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Angry Birds and other Mobile Gaming apps leaking your private information to NSA

Angry Birds and other Mobile Gaming apps leaking your private information to NSA
Are you fond of playing games on your Smartphone like Angry Birds or Subway Surfer?? You should now stop wasting your time, because NSA is utilizing your gaming energy in the best possible way.

According to the latest documents leaked by former U.S. Government contractor Edward Snowden, Some of the world's most popular Smartphone applications are telling British (GCHQ) and American intelligence agencies (NSA) everything about you.

NSA is tapping communication across the Internet of all "leaky" apps (Unencrypted app, without SSL connection) to peek into the tremendous amounts of very personal data, including your age, location, sex and even sexual preferences. This is really unacceptable!

The Guardian claims that the NSA and its UK counterpart GCHQ have been developing capabilities to take advantage of these ‘leaky’ apps, collecting most sensitive information such as sexual orientation and "even sends specific sexual preferences such as whether or not the user may be a swinger.” Now this is what which blows our minds.

Mobile photo uploading appear to be a particularly rich source of information for the spy agencies as well. One of the recently leaked Slide of NSA's May 2010 Presentation titled "Golden Nugget!", explained that how a vast amount of data and metadata, known as EXIF (Exchangeable Image File Format) of mobile users are compromised by simply uploading photos to a social network, such as Facebook, Flickr, LinkedIn, and Twitter from a mobile device.
NSA might be spying on you via Angry Birds
The document dated 2008 includes the basic effort by GCHQ (Government Communications Headquarters) and the NSA to build a geolocation database of every mobile phone in the world. So, Just by having the tower ID from the mobile, its location could be identified.
The efforts effectively means that anyone using Google Maps on a Smartphone is working in support of a GCHQ system."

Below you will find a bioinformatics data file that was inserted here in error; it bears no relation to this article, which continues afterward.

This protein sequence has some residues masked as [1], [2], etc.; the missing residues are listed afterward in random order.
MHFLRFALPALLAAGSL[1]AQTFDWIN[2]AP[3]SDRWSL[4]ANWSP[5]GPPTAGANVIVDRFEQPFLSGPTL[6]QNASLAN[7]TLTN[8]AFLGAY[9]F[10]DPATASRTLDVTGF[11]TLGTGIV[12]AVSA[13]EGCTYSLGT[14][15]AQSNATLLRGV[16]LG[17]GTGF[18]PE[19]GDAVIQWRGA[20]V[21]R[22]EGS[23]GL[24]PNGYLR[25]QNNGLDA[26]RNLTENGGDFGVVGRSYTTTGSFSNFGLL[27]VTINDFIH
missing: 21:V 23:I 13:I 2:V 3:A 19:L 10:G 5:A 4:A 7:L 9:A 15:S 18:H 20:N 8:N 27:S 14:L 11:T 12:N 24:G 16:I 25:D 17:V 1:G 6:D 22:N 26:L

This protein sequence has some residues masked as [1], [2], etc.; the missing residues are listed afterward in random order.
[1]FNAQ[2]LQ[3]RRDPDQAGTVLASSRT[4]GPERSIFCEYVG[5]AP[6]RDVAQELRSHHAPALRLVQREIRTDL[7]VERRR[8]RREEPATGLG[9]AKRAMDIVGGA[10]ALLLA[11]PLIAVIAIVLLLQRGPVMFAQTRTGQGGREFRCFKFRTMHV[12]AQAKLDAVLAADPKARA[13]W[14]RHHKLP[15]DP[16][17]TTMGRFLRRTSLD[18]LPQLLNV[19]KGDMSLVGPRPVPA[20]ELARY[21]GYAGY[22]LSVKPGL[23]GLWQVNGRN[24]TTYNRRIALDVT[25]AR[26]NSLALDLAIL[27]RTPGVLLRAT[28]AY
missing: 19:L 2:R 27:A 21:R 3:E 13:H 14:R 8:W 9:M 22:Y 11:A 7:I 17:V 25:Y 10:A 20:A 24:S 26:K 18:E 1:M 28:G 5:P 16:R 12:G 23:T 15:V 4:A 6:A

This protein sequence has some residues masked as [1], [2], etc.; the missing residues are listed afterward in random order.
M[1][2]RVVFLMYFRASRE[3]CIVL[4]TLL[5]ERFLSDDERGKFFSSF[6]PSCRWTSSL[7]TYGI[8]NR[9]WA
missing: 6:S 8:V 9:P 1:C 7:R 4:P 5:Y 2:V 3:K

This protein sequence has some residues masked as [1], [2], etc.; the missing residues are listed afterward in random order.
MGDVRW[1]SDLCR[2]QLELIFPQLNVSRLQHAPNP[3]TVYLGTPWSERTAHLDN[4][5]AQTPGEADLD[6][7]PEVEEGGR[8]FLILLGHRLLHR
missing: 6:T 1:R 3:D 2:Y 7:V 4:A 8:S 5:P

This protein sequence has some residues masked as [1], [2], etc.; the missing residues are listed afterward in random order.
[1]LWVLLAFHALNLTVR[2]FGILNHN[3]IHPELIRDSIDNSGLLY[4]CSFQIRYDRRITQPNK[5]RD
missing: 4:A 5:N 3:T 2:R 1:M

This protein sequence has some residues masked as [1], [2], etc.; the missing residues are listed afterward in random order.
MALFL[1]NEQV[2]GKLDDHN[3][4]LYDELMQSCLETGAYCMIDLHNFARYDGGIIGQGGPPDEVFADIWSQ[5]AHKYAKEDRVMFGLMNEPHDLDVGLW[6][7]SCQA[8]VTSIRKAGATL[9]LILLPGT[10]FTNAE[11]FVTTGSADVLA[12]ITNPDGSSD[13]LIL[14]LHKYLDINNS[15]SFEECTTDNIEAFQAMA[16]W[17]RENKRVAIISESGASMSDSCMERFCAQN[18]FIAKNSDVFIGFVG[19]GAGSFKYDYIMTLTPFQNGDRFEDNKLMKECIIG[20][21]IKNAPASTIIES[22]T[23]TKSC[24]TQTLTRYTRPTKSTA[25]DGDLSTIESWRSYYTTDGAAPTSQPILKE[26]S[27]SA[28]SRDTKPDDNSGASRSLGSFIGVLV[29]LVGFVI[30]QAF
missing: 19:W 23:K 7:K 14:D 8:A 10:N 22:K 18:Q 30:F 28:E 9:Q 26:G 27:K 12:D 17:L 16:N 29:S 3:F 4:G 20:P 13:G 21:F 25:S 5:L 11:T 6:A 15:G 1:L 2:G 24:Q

The Guardian also reported that the NSA has already spent more than $1 Billion in its phone targeting efforts, giving illogical reason that they are trying to defend the country from terrorist attacks and they are spying on only non-US citizens, but the NSA and GCHQ are collecting the info as part of their widespread global data collection effort.
NSA might be spying on you via Angry Birds

NSA might be spying on you via Angry Birds

NSA might be spying on you via Angry Birds
'Uninhibited collection of consumers’ personal data by governments hacking into apps is unacceptable,' said the App Developers Alliance President Jon Potter. 'Developers are surprised and disappointed to learn that the personal information entrusted to them by users has been secretly collecting and stored,'.

In a statement, Rovio (maker of Angry Birds game app) VP of marketing and communications, Saara Bergström, told the Guardian:  
“Rovio doesn’t have any previous knowledge of this matter, and have not been aware of such activity in 3rd party advertising networks. Nor do we have any involvement with the organizations you mentioned.”
But that doesn't mean that developers are blameless. Developers can take more proactive measures to try and encrypt the data obtained from their apps.

Angry Birds is not alone in this, either; Facebook and Twitter were also named in these reports and Google Maps is apparently a major source of information for these agencies as well. The scale and the specifics of the data haul are not clear.

Two weeks back, we published about a secret NSA project DISHFIRE, that collects almost 200 million text messages per day from across the globe and is using them to extract data including location, contact networks and even credit card details.
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